To set up an ACH payment — whether it’s moving funds to or from your account — you need to authorize those transfers by providing your bank account and routing numbers. A common way to do this, especially when setting up automatic payments with billers or direct deposit with employers, is by providing a voided check. 

Keep in mind that, in some cases, the funds only move when you say so, such as when you pay a friend back for dinner through Venmo and you tap “Pay.” In other cases, however, the biller automatically pulls the funds from your account when your bill is due. 

It’s super important to make sure you have the funds available in your bank account when you’re setting up ACH transfers. Otherwise, you might be hit with a hefty overdraft fee

What are the benefits of ACH payments? 

There’s a reason the ACH Network processes billions of payments annually: 

Are there disadvantages to ACH payments? 

There are a few things you should keep in mind about ACH transfers. The biggest one is that businesses have direct access to your bank account — and automatic payments are going to be taken out of your checking account whether you have the funds in your account or not. 

If your checking account is often in flux, you might prefer a different way to pay or look for a bank that doesn’t have overdraft fees

Also, some banks charge a fee for sending money between accounts that you have at different banks, but most ACH transfers are free. If there is a fee for ACH credit transfers, it’s usually less than $5. But compared to a wire transfer, which can cost up to $50, ACH transfers are much more cost-efficient.

When it comes down to it, ACH payments can be an easy way to send and receive money. Just make sure you’re clear on your bank’s policies for ACH direct deposits and direct payments.

Links to external websites are not managed by Varo or The Bancorp Bank.

Bank Account Services provided by The Bancorp Bank; Member FDIC.

Opinions, advice, services, or other information or content expressed or contributed here by customers, users, or others, are those of the respective author(s) or contributor(s) and do not necessarily state or reflect those of The Bancorp Bank (“Bank”). Bank is not responsible for the accuracy of any content provided by author(s) or contributor(s).

 

It’s never been easier to send money online. But with so many options, it can be hard to know which online money transfer platform is best and how to send money safely to other people. 

Each app, website, and payment service has its own features and fees, so the best option depends on your preferences and needs.

👉For Varo customers, it’s fast and free to send money between Varo Bank Accounts with Varo to Varo. Varo customers can also access low-cost international payments in the Offers section of the app. Varo can also easily link to many of the digital wallets listed below.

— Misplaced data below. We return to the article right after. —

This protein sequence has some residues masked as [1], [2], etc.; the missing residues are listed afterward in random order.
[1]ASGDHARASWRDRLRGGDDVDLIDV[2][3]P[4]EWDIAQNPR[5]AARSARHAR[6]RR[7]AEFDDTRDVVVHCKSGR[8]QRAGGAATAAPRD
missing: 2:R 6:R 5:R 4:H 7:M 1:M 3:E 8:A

6 easy ways to send money online

Here’s a closer look at other easy ways to send money online stateside and abroad. 

1. PayPal

PayPal is one of the oldest and most widely used ways to send money to friends and family online. Once you sign up for the service — you can use the website or mobile app — and link your bank account, you can easily send money for free. All you need is the mobile phone number or email address of the person to whom you’re sending money. It usually takes one to three business days for the funds to transfer to the recipient’s bank account, or you can pay for an instant transfer to a linked debit card.

Advantages: With more than 277 million active users, most people you know probably have a PayPal account. You can send as much as $10,000 per transaction. 

Disadvantages: If you use a debit or credit card to send money, you’ll pay a fee of 2.9 percent plus 30 cents of the amount you send.

Tips: Transfers are free when they come from your bank account, so don’t waste money on fees by paying with a credit card or debit card. 

2. Venmo

Venmo, which is owned by PayPal, is another way to send money online in just a few taps. The free mobile app allows you to send up to $2,999.99 per week for free when you link your bank account, debit card, or prepaid debit card. Bank transfers typically take one to three business days, or you can transfer funds to a debit card, typically within 30 minutes, for a 1 percent fee. 

Advantages: Venmo offers one of the best mobile experiences for money transfers. A sort of social network for money transfers, Venmo lets you add friends and see their transactions — but not the amounts — usually in emoji form. (Alternatively, you can mark the transaction as private.)